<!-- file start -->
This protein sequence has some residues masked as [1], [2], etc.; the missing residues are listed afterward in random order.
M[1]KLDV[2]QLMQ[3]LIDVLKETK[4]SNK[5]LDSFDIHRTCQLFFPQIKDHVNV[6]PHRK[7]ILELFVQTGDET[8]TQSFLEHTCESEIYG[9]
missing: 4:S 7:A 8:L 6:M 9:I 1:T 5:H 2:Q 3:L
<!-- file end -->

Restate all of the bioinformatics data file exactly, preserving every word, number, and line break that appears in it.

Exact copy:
This protein sequence has some residues masked as [1], [2], etc.; the missing residues are listed afterward in random order.
M[1]KLDV[2]QLMQ[3]LIDVLKETK[4]SNK[5]LDSFDIHRTCQLFFPQIKDHVNV[6]PHRK[7]ILELFVQTGDET[8]TQSFLEHTCESEIYG[9]
missing: 4:S 7:A 8:L 6:M 9:I 1:T 5:H 2:Q 3:L